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Just 6 months of frequent exercise improves men's sperm quality

BioScientifica Limited

Sedentary men who start exercising between three and five times per week improve their sperm counts and other measures of sperm quality in just a few months, according to a new study published today in Reproduction. The researchers also found that men exercising moderately and continuously improved their sperm quality more than those following popular intensive exercise programs like HIIT.

1 in 3 couples struggle to conceive due to poor semen quality. The only treatment available for couples unable to conceive naturally is IVF, but using poor quality sperm may increase the risk of miscarriage, birth defects and the development of childhood cancer.

Current advice for men seeking to improve their chances of conceiving include combining healthy eating with regular exercise while giving up smoking and reducing the intake of alcohol. However, the link between exercise and sperm quality is not definitely proven. Some studies have even shown that strenuous exercise, such as long-distance running and endurance cycling, may actually have a negative impact on sperm quality.

In this study, researchers from the Urmia University in Iran set out to investigate whether the time men spend exercising and the intensity at which they work out have an impact on sperm quality. The researchers investigated 261 healthy men aged between 25 and 40 years old. Men who followed a regular exercise program or did more than 25 minutes of exercise more than 3 days per week were excluded from participating.

The researchers assigned each participant to one of four groups: moderate intensity continuous training (MICT), high intensity continuous training (HICT), high intensity interval training (HIIT), or a control group that did no exercise.

MICT and HICT exercises consisted of running on a treadmill for half an hour and one hour for 3-4 days per week respectively. HIIT consisted of short one-minute bursts of sprinting on a treadmill, followed by a one minute recovery period, repeating between ten to fifteen times. These routines were followed during a 24-week period.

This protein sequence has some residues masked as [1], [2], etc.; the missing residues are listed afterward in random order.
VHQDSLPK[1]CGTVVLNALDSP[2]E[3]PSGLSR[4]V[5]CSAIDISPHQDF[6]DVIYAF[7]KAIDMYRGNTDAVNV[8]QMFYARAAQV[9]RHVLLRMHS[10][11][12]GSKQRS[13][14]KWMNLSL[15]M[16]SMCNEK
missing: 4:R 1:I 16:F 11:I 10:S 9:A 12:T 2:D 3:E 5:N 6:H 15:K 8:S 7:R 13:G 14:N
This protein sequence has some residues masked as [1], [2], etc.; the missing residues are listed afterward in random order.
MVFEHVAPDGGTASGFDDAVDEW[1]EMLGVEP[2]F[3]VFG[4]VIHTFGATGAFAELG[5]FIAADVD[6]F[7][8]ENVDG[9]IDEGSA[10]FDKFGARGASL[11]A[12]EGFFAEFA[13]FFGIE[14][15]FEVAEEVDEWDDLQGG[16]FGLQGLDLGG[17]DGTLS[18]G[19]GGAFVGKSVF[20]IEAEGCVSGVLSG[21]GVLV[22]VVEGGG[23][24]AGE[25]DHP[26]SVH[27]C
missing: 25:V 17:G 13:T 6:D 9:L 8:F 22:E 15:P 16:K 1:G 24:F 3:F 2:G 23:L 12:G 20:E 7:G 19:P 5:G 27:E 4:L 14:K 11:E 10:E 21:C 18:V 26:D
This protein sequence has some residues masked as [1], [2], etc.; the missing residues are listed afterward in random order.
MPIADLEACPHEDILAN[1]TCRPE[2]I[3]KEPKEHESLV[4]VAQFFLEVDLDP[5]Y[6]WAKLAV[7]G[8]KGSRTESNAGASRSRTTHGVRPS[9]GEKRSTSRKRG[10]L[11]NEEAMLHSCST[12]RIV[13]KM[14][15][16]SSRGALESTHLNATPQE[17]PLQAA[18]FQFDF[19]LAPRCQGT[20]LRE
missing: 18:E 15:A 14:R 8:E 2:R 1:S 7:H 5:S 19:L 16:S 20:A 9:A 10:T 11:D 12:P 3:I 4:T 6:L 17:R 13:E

Semen samples were taken before, during and after the different exercise regimens to assess the men's semen volume, sperm count, morphology, motility, levels of inflammatory markers and their response to oxidative stress.

The researchers found that men in all exercise groups had improved sperm quality across all measures when compared to the samples from the control group.

After completing the 24-week program, the MICT exercise group showed the biggest improvements in sperm quality, and also maintained these benefits for longer. Compared to the control group, those following MICT had:

  • 8.3% more semen volume
  • 12.4% higher sperm motility
  • 17.1% improved sperm cell shape/morphology
  • 14.1% more concentrated sperm
  • and 21.8% more sperm cells on average

However, the benefits to sperm count, shape and concentration started to drop back towards pre-training levels after a week of stopping the exercise program, and sperm motility 30 days afterwards.

"Our results show that doing exercise can be a simple, cheap and effective strategy for improving sperm quality in sedentary men," said Behzad Hajizadeh Maleki, lead author of the study. "However, it's important to acknowledge that the reason some men can't have children isn't just based on their sperm count. Male infertility problems can be complex and changing lifestyles might not solve these cases easily."

The authors noted that while losing weight in general is likely to have contributed to improving sperm quality, MICT may have had the most profound impact on sperm quality because it reduces the gonad's exposure to inflammatory agents and oxidative stress.

The researchers' next steps are to investigate whether the training-induced changes in sperm quality will affect their fertilizing potential.

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